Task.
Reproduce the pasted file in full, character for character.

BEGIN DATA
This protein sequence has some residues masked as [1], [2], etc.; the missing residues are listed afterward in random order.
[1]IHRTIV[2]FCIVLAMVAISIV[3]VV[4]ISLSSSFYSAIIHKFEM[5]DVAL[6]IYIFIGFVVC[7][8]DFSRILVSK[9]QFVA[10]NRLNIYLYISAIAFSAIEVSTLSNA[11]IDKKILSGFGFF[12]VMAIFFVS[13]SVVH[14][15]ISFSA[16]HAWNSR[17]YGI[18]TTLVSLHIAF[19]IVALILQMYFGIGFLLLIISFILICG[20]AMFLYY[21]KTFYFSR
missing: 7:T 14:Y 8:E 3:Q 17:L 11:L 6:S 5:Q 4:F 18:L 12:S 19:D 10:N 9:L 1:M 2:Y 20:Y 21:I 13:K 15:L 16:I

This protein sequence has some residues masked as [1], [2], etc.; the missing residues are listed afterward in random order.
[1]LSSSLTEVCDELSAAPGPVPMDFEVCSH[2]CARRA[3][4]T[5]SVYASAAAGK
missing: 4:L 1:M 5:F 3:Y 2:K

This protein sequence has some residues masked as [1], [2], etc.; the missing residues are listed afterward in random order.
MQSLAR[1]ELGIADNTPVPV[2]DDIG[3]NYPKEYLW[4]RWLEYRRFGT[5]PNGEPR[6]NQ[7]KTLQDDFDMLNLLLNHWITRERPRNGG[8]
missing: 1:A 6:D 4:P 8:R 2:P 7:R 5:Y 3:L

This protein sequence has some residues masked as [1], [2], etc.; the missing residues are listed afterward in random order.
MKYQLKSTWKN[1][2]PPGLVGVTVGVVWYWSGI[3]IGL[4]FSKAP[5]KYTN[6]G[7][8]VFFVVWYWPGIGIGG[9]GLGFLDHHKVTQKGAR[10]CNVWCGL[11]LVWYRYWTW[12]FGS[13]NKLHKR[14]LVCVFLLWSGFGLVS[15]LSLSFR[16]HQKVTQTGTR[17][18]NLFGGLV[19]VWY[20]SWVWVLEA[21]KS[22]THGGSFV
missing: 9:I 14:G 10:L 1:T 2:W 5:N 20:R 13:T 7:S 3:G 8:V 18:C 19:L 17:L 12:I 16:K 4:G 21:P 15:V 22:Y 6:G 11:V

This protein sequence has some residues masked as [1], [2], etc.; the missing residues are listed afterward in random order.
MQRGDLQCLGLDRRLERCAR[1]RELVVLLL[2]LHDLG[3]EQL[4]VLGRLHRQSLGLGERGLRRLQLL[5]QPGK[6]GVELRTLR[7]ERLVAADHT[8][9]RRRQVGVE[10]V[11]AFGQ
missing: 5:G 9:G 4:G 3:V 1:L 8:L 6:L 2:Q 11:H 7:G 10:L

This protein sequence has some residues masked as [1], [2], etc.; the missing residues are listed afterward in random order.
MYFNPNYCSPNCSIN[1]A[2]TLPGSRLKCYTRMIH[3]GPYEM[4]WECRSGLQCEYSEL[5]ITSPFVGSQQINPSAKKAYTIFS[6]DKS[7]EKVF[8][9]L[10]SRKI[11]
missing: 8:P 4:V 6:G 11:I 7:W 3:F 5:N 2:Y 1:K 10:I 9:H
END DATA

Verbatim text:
This protein sequence has some residues masked as [1], [2], etc.; the missing residues are listed afterward in random order.
[1]IHRTIV[2]FCIVLAMVAISIV[3]VV[4]ISLSSSFYSAIIHKFEM[5]DVAL[6]IYIFIGFVVC[7][8]DFSRILVSK[9]QFVA[10]NRLNIYLYISAIAFSAIEVSTLSNA[11]IDKKILSGFGFF[12]VMAIFFVS[13]SVVH[14][15]ISFSA[16]HAWNSR[17]YGI[18]TTLVSLHIAF[19]IVALILQMYFGIGFLLLIISFILICG[20]AMFLYY[21]KTFYFSR
missing: 7:T 14:Y 8:E 3:Q 17:L 11:L 6:S 5:Q 4:F 18:L 12:S 19:D 10:N 9:L 1:M 2:Y 20:Y 21:I 13:K 15:L 16:I

This protein sequence has some residues masked as [1], [2], etc.; the missing residues are listed afterward in random order.
[1]LSSSLTEVCDELSAAPGPVPMDFEVCSH[2]CARRA[3][4]T[5]SVYASAAAGK
missing: 4:L 1:M 5:F 3:Y 2:K

This protein sequence has some residues masked as [1], [2], etc.; the missing residues are listed afterward in random order.
MQSLAR[1]ELGIADNTPVPV[2]DDIG[3]NYPKEYLW[4]RWLEYRRFGT[5]PNGEPR[6]NQ[7]KTLQDDFDMLNLLLNHWITRERPRNGG[8]
missing: 1:A 6:D 4:P 8:R 2:P 7:R 5:Y 3:L

This protein sequence has some residues masked as [1], [2], etc.; the missing residues are listed afterward in random order.
MKYQLKSTWKN[1][2]PPGLVGVTVGVVWYWSGI[3]IGL[4]FSKAP[5]KYTN[6]G[7][8]VFFVVWYWPGIGIGG[9]GLGFLDHHKVTQKGAR[10]CNVWCGL[11]LVWYRYWTW[12]FGS[13]NKLHKR[14]LVCVFLLWSGFGLVS[15]LSLSFR[16]HQKVTQTGTR[17][18]NLFGGLV[19]VWY[20]SWVWVLEA[21]KS[22]THGGSFV
missing: 9:I 14:G 10:L 1:T 2:W 5:N 20:R 13:T 7:S 3:G 8:V 18:C 19:L 17:L 12:I 16:K 4:G 21:P 15:V 22:Y 6:G 11:V

This protein sequence has some residues masked as [1], [2], etc.; the missing residues are listed afterward in random order.
MQRGDLQCLGLDRRLERCAR[1]RELVVLLL[2]LHDLG[3]EQL[4]VLGRLHRQSLGLGERGLRRLQLL[5]QPGK[6]GVELRTLR[7]ERLVAADHT[8][9]RRRQVGVE[10]V[11]AFGQ
missing: 5:G 9:G 4:G 3:V 1:L 8:L 6:L 2:Q 11:H 7:G 10:L

This protein sequence has some residues masked as [1], [2], etc.; the missing residues are listed afterward in random order.
MYFNPNYCSPNCSIN[1]A[2]TLPGSRLKCYTRMIH[3]GPYEM[4]WECRSGLQCEYSEL[5]ITSPFVGSQQINPSAKKAYTIFS[6]DKS[7]EKVF[8][9]L[10]SRKI[11]
missing: 8:P 4:V 6:G 11:I 7:W 3:F 5:N 2:Y 1:K 10:I 9:H